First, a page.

Pakistan's only Christian cabinet member, who was under threat of death for opposing laws against "insulting" Islam, was murdered today in Islamabad. In Yemen, a radical cleric, once a mentor of Osama bin Laden, has rallied crowds with calls for establishing Islamic rule. But the actual toppling of Hosni Mubarak, a goal of al Qaeda for the past 20 years, was accomplished in 18 days by mostly peaceful protesters for whom Islam appeared to be only an afterthought. No violence. No calls for jihad. Surprisingly little anti-Americanism, given US support for Egypt's President over the years. Has America mis-read the Muslim world? The promises of free speech and jobs seem to have more street appeal than radical Islam, and the "War on Terror" looks like a strategic mistake. What does that mean for the power of extremists in the Muslim world? Are they waiting to seize the moment in case promised reforms aren't allowed to happen?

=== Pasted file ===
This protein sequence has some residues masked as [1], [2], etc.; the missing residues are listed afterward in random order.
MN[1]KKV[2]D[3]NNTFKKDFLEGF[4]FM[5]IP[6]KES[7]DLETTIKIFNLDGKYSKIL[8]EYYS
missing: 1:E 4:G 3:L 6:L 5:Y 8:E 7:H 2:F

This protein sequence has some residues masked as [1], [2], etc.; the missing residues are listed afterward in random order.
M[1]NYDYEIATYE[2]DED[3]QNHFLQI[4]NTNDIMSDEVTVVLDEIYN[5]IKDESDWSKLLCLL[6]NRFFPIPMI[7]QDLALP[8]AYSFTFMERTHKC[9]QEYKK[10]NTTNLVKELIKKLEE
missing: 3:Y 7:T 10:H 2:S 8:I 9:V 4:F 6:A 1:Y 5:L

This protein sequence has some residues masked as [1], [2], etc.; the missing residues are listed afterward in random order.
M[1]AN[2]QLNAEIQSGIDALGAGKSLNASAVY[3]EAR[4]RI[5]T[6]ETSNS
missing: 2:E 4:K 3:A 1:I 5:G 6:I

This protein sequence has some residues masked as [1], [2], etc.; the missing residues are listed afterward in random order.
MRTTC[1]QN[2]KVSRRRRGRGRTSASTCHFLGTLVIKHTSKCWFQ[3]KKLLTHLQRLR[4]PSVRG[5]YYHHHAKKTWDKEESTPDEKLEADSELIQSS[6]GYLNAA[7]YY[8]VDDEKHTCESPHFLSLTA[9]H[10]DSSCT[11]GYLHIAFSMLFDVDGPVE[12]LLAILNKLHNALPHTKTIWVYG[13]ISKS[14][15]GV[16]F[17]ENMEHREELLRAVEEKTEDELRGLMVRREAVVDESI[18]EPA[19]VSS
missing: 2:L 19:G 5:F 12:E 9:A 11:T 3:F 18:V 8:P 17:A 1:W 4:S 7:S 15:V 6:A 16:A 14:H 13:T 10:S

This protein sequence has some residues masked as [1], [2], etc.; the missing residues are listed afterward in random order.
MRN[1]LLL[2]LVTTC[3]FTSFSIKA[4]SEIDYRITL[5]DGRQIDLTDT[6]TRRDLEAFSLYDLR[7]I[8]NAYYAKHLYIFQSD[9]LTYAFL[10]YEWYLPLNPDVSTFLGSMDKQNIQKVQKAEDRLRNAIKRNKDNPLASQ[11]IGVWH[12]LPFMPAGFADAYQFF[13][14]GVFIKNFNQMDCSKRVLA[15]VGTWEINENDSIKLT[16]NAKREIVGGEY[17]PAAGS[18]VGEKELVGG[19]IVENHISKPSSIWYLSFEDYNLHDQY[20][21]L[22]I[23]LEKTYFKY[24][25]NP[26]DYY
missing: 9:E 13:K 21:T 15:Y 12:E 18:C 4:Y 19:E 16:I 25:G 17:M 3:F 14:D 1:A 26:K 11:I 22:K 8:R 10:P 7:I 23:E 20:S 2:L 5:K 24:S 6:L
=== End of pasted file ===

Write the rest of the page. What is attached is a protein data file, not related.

Al Qaeda and the Challenge of People Power
Scott Shane - New York Times - @ScottShaneNYT, Peter Beinart - contributing editor at The Atlantic - @PeterBeinart, Paul Pillar - Georgetown University / Brookings Institution - @GeorgetownCSS, Michael Scheuer - former Chief, CIA's Bin Laden Unit